A coalition of seven global investor groups that promote responsible finance has issued a statement urging governments to draft coronavirus stimulus plans aimed at building green economies, warning a return to planet-heating business-as-usual would expose countries and investors to escalating risks from climate change.
Released on Tuesday (5 May), the statement says a sustainable economic recovery from the outbreak must not only protect communities from the virus’ impacts and its economic fallout, but also uphold the Paris climate deal by integrating measures that spur the transition towards zero emissions.
The coalition, which includes the Asia Investor Group on Climate Change, Principles for Responsible Investment and the United Nations Environment Programme Finance Initiative, says it is critical that governments work with investors, companies and workers to develop recovery plans that prioritise sustainability and equity, create better jobs and catalyse responsible deployment of private capital.
To continue reading this story
- Join the Eco-Business community and gain access to Asia Pacific’s largest media platform on sustainable development.
- Stay updated on the latest news, jobs, events and more with our Weekly Newsletter delivered to you.
- Access free services to publish your research reports, events and jobs for free.
In the absence of adequate measures, financial, health and social risks from global heating that face investors and economies could escalate in the coming years, threatening to undermine investors’ ability to deliver long-term returns to their beneficiaries, write the authors.
Addressed to G20 members, a club of nations that produce around 80 per cent of global economic output, the statement urges nations to create power infrastructure, buildings, transportation systems and jobs that are green, sustainable and climate-resilient while strengthening societies and preserving nature as they pursue efforts to recover from the economic downturn.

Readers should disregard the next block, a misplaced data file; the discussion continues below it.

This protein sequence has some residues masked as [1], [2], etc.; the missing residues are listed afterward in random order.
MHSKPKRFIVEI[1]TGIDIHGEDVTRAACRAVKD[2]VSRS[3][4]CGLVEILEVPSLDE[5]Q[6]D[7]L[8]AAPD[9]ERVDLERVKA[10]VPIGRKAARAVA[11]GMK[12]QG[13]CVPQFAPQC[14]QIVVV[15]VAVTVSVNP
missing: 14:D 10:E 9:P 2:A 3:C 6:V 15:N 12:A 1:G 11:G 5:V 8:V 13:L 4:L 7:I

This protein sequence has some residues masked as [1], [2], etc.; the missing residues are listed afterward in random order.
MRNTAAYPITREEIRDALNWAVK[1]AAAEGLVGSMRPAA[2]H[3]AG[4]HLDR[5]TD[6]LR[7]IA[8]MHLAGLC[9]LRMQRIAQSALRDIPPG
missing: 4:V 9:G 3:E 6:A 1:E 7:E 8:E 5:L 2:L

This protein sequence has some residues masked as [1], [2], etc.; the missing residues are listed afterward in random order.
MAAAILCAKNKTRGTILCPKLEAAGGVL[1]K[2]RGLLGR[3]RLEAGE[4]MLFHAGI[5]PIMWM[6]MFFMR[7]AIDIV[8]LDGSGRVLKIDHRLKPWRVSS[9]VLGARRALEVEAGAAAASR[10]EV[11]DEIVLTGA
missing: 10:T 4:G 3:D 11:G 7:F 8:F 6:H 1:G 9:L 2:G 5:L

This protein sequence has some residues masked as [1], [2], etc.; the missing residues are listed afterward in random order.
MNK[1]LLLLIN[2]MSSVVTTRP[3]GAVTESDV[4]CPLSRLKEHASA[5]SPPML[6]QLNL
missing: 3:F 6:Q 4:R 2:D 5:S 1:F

Beyond prioritising support for renewables, electrified mobility and green industrial production, this means requiring carbon-intensive corporates that receive government bailouts, loans and tax concessions to adopt plans to switch to sustainable business models.
The statement comes as scientists warn the illicit wildlife trade and human infringement on the natural world led to the outbreak and that more pandemics could follow should humanity’s intrusion into nature remain unchecked.
Paul Simpson, chief executive officer of investment firm The Central Depository (CDP), one of the signatories of the statement, said: “Shaken by the COVID-19 pandemic, the world stands at a crossroads. While the current priority is rightly to save human lives, the focus on economic recovery that will follow must prioritise building the sustainable and resilient society that we need.”
“We therefore urge investors, regulators and policymakers to work together to ensure that finance flows are aligned with the most ambitious goals of the Paris Agreement. We must ensure that long term renewal packages accelerate our economy into one that is more resilient, inclusive, and zero-carbon. It must work in harmony with nature, and not take us back to the production and consumption we know are unsustainable and leave us exposed to increased risk of future crises,” he said.
The Asian Development Bank has estimated that the pandemic could cost the world economy as much as $4.1 trillion, or almost 5 per cent of global gross domestic product, with developing Asia, including China, accounting for 36 per cent of the outbreak’s total cost.
So far, most governments around the globe have focused on preserving jobs or avoiding corporate failures to reduce the damage the virus has inflicted on economies, but top leaders in government and business in Germany, France and other European Union member states have called for steps to align interventions with climate goals.
The theme has also been taken up by environmental campaigners worldwide, and the International Energy Agency (IEA) as well as the International Renewable Energy Agency (IRENA) have called for stronger support for renewables to be included in economic recovery packages.
“Once people are taken care of, governments should be signalling their intentions for a sustainable recovery…We can’t leave climate action behind,” said Stephanie Pfeifer, chief executive officer of the Institutional Investor Group on Climate Change, who signed the new statement.
But as the first countries begin to emerge from lockdown, early signs are little has changed. Air pollution across China and northern Vietnam has rebounded as factories rumble back into production and roads are once again jam-packed, putting an end to the blue skies and clean air that citizens enjoyed when their economies had slowed down.